ICS says IMO CO2 levy on fuels could help ports cope with climate change

Money from a proposed IMO environmental compensation fund could be used to help ports adapt to the effects of rising sea levels as a result of climate change. The proposal was made by Simon Bennett, Director of External Relations of the International Chamber of Shipping (ICS),  at a UNCTAD (United Nations Committee on Trade and Development) meeting held in Geneva last month.

The environmental compensation fund, also referred to as the "market based mechanism," would be financed with payments from the shipping industry linked to fuel consumption. The ICS, whose member national shipowners' associations represent more than 80 percent of the world merchant fleet, says that the majority of the global shipping industry prefers the compensation fund to the alternative of emissions trading schemes which has also been proposed by some governments in discussions at the IMO.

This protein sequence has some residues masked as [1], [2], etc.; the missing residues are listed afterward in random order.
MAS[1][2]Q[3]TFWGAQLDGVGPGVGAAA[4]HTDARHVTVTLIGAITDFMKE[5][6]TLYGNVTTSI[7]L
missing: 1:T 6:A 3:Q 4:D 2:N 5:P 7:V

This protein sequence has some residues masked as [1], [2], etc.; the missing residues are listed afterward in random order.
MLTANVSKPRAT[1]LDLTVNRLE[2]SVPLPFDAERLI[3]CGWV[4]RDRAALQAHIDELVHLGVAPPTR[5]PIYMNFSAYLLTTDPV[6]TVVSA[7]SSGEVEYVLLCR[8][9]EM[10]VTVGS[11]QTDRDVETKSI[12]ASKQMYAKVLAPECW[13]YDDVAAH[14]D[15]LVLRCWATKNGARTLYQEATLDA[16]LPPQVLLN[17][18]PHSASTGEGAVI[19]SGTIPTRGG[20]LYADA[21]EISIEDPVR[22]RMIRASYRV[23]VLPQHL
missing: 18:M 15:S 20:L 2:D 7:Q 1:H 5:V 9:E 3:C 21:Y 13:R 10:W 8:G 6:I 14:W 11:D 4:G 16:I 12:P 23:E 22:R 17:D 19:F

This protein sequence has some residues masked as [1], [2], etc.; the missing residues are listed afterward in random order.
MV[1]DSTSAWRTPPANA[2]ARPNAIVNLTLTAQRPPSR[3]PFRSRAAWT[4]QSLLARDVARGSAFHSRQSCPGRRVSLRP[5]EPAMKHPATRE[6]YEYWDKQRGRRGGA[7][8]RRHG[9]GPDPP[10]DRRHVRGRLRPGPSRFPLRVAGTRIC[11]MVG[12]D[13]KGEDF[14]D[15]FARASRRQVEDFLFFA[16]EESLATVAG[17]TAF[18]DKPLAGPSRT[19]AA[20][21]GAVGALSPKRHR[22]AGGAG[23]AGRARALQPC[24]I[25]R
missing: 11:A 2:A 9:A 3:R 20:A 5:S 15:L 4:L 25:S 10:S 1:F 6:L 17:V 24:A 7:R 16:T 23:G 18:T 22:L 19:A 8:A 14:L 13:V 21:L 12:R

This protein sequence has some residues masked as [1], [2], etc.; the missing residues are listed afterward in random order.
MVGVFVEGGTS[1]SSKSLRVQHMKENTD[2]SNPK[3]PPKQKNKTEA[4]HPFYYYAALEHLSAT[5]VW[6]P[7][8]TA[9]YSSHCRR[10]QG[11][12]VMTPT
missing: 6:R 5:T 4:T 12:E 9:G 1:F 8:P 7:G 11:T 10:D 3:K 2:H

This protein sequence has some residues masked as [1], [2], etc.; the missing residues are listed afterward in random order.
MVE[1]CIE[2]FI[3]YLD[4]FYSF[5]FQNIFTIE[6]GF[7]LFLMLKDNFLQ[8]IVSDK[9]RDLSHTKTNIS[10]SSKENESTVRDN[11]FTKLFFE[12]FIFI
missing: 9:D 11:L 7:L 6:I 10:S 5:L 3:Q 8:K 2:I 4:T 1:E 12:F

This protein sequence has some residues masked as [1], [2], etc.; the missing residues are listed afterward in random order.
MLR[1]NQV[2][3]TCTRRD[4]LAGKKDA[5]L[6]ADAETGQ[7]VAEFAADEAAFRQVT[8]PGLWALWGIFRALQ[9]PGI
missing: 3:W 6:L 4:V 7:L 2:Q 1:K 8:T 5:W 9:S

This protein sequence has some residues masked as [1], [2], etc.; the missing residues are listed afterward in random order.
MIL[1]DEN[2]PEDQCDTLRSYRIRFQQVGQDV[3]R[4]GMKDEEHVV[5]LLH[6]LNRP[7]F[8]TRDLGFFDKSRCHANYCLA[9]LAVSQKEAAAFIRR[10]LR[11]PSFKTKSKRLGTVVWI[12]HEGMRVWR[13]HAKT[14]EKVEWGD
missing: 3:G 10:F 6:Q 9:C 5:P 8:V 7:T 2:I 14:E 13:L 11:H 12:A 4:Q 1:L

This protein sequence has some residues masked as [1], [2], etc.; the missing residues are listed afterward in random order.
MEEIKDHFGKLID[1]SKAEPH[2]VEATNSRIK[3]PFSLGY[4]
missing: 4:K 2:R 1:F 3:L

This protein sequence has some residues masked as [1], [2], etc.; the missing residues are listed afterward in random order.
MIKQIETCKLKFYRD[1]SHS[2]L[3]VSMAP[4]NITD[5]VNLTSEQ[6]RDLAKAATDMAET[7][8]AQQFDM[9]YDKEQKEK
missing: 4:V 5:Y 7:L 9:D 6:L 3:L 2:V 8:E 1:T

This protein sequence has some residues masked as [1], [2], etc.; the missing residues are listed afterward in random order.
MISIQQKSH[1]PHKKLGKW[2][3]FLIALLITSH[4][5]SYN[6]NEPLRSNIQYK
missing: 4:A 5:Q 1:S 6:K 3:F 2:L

ICS believes that any money raised from shipping through Market Based Measures for CO2 reduction should primarily be directed to projects which improve the environment in developing nations or which allow the shipping industry and developing nations to prepare for the effects of climate change, for example protecting ports. 

"Shipping fully accepts the need to play its part and- if governments so decide - participate in Market Based Measures" said Mr. Bennett. "But measures to reduce CO2 emissions should not be used to treat the shipping industry as a 'cash cow,' simply to boost the balance sheets of richer countries that are currently in economic difficulties."

October 4, 2011